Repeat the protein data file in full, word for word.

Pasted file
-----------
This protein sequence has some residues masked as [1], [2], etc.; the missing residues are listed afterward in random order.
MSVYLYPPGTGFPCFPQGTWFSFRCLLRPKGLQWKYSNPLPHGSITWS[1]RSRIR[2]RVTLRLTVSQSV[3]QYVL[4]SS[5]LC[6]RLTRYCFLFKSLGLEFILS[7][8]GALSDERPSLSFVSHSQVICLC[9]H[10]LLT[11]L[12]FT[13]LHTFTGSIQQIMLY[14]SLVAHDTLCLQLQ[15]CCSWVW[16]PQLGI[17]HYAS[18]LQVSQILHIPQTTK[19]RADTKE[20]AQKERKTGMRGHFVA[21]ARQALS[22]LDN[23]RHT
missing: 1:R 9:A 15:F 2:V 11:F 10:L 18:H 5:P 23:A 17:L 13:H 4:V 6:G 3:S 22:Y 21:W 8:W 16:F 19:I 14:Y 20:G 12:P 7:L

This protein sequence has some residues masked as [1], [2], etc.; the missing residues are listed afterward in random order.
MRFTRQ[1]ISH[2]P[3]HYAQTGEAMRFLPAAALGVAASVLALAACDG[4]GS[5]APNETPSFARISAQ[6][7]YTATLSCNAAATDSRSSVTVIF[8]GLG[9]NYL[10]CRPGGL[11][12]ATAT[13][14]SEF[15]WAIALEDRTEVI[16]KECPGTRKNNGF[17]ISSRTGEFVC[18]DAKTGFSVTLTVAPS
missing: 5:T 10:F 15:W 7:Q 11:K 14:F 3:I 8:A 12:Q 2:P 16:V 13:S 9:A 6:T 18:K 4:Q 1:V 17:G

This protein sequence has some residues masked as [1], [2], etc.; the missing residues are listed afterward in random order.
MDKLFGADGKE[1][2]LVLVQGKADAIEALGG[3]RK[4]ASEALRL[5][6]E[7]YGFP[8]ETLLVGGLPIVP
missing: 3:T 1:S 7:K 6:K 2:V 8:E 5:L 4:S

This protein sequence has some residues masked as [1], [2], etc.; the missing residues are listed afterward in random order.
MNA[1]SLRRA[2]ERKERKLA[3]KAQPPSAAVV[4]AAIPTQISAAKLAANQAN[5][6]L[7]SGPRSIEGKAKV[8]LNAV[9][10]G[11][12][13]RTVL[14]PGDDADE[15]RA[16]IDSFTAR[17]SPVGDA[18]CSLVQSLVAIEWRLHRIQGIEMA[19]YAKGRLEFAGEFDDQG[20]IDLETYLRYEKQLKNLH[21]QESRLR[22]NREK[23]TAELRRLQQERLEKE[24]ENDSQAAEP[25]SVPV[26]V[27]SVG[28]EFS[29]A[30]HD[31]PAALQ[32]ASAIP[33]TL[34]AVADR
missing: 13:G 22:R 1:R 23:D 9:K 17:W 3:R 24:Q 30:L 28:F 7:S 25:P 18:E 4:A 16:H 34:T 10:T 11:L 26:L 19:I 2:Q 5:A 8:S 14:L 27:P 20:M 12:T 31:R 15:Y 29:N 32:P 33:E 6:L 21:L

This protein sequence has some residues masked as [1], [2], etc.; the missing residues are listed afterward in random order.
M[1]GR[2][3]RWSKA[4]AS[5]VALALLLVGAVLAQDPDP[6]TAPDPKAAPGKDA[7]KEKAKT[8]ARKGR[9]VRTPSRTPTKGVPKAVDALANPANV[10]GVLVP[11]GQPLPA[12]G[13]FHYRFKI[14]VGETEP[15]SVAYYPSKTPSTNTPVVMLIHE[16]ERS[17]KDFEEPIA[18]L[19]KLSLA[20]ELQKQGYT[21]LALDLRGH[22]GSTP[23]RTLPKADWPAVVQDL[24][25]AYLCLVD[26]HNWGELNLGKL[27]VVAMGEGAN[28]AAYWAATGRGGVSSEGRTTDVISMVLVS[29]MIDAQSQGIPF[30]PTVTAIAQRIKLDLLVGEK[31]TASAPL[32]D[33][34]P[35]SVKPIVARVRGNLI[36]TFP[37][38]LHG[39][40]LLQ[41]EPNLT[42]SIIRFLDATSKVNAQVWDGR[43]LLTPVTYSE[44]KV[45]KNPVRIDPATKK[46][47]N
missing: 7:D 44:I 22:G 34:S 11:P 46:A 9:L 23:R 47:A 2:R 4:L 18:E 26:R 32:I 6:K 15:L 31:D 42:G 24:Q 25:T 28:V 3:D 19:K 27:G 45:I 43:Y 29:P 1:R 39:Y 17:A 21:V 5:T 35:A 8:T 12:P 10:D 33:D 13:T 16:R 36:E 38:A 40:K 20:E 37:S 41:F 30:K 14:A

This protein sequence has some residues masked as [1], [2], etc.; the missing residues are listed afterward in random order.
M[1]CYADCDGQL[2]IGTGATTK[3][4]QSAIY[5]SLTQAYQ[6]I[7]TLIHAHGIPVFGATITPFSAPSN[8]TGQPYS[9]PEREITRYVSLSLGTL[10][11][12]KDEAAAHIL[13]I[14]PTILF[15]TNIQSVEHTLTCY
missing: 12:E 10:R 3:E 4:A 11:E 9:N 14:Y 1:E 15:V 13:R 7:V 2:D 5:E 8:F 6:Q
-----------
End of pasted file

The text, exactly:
This protein sequence has some residues masked as [1], [2], etc.; the missing residues are listed afterward in random order.
MSVYLYPPGTGFPCFPQGTWFSFRCLLRPKGLQWKYSNPLPHGSITWS[1]RSRIR[2]RVTLRLTVSQSV[3]QYVL[4]SS[5]LC[6]RLTRYCFLFKSLGLEFILS[7][8]GALSDERPSLSFVSHSQVICLC[9]H[10]LLT[11]L[12]FT[13]LHTFTGSIQQIMLY[14]SLVAHDTLCLQLQ[15]CCSWVW[16]PQLGI[17]HYAS[18]LQVSQILHIPQTTK[19]RADTKE[20]AQKERKTGMRGHFVA[21]ARQALS[22]LDN[23]RHT
missing: 1:R 9:A 15:F 2:V 11:F 10:L 18:H 5:P 23:A 17:L 13:H 4:V 6:G 3:S 22:Y 21:W 8:W 16:F 19:I 14:Y 20:G 12:P 7:L

This protein sequence has some residues masked as [1], [2], etc.; the missing residues are listed afterward in random order.
MRFTRQ[1]ISH[2]P[3]HYAQTGEAMRFLPAAALGVAASVLALAACDG[4]GS[5]APNETPSFARISAQ[6][7]YTATLSCNAAATDSRSSVTVIF[8]GLG[9]NYL[10]CRPGGL[11][12]ATAT[13][14]SEF[15]WAIALEDRTEVI[16]KECPGTRKNNGF[17]ISSRTGEFVC[18]DAKTGFSVTLTVAPS
missing: 5:T 10:F 15:W 7:Q 11:K 14:F 3:I 8:A 12:Q 2:P 16:V 13:S 9:A 6:T 18:K 4:Q 1:V 17:G

This protein sequence has some residues masked as [1], [2], etc.; the missing residues are listed afterward in random order.
MDKLFGADGKE[1][2]LVLVQGKADAIEALGG[3]RK[4]ASEALRL[5][6]E[7]YGFP[8]ETLLVGGLPIVP
missing: 3:T 1:S 7:K 6:K 2:V 8:E 5:L 4:S

This protein sequence has some residues masked as [1], [2], etc.; the missing residues are listed afterward in random order.
MNA[1]SLRRA[2]ERKERKLA[3]KAQPPSAAVV[4]AAIPTQISAAKLAANQAN[5][6]L[7]SGPRSIEGKAKV[8]LNAV[9][10]G[11][12][13]RTVL[14]PGDDADE[15]RA[16]IDSFTAR[17]SPVGDA[18]CSLVQSLVAIEWRLHRIQGIEMA[19]YAKGRLEFAGEFDDQG[20]IDLETYLRYEKQLKNLH[21]QESRLR[22]NREK[23]TAELRRLQQERLEKE[24]ENDSQAAEP[25]SVPV[26]V[27]SVG[28]EFS[29]A[30]HD[31]PAALQ[32]ASAIP[33]TL[34]AVADR
missing: 13:G 22:R 1:R 23:D 9:K 17:W 3:R 24:Q 30:L 28:F 7:S 25:P 18:E 4:A 16:H 34:T 10:T 11:L 26:L 19:I 2:Q 5:A 8:S 14:L 27:P 20:M 12:T 31:R 15:Y 29:N 32:P 33:E 6:L 21:L

This protein sequence has some residues masked as [1], [2], etc.; the missing residues are listed afterward in random order.
M[1]GR[2][3]RWSKA[4]AS[5]VALALLLVGAVLAQDPDP[6]TAPDPKAAPGKDA[7]KEKAKT[8]ARKGR[9]VRTPSRTPTKGVPKAVDALANPANV[10]GVLVP[11]GQPLPA[12]G[13]FHYRFKI[14]VGETEP[15]SVAYYPSKTPSTNTPVVMLIHE[16]ERS[17]KDFEEPIA[18]L[19]KLSLA[20]ELQKQGYT[21]LALDLRGH[22]GSTP[23]RTLPKADWPAVVQDL[24][25]AYLCLVD[26]HNWGELNLGKL[27]VVAMGEGAN[28]AAYWAATGRGGVSSEGRTTDVISMVLVS[29]MIDAQSQGIPF[30]PTVTAIAQRIKLDLLVGEK[31]TASAPL[32]D[33][34]P[35]SVKPIVARVRGNLI[36]TFP[37][38]LHG[39][40]LLQ[41]EPNLT[42]SIIRFLDATSKVNAQVWDGR[43]LLTPVTYSE[44]KV[45]KNPVRIDPATKK[46][47]N
missing: 7:D 44:I 22:G 34:S 11:P 46:A 9:L 23:R 47:A 2:R 4:L 18:E 26:R 32:I 6:K 15:L 31:D 42:G 24:Q 25:T 28:V 3:D 19:K 27:G 45:I 43:Y 29:P 1:R 39:Y 17:A 21:V 5:T 35:A 8:T 12:P 10:D 33:D 13:T 16:R 36:E 38:A 40:K 20:E 37:S 41:F 30:K 14:A

This protein sequence has some residues masked as [1], [2], etc.; the missing residues are listed afterward in random order.
M[1]CYADCDGQL[2]IGTGATTK[3][4]QSAIY[5]SLTQAYQ[6]I[7]TLIHAHGIPVFGATITPFSAPSN[8]TGQPYS[9]PEREITRYVSLSLGTL[10][11][12]KDEAAAHIL[13]I[14]PTILF[15]TNIQSVEHTLTCY
missing: 12:E 10:R 3:E 4:A 11:E 9:N 14:Y 1:E 15:V 13:R 7:V 2:D 5:E 8:F 6:Q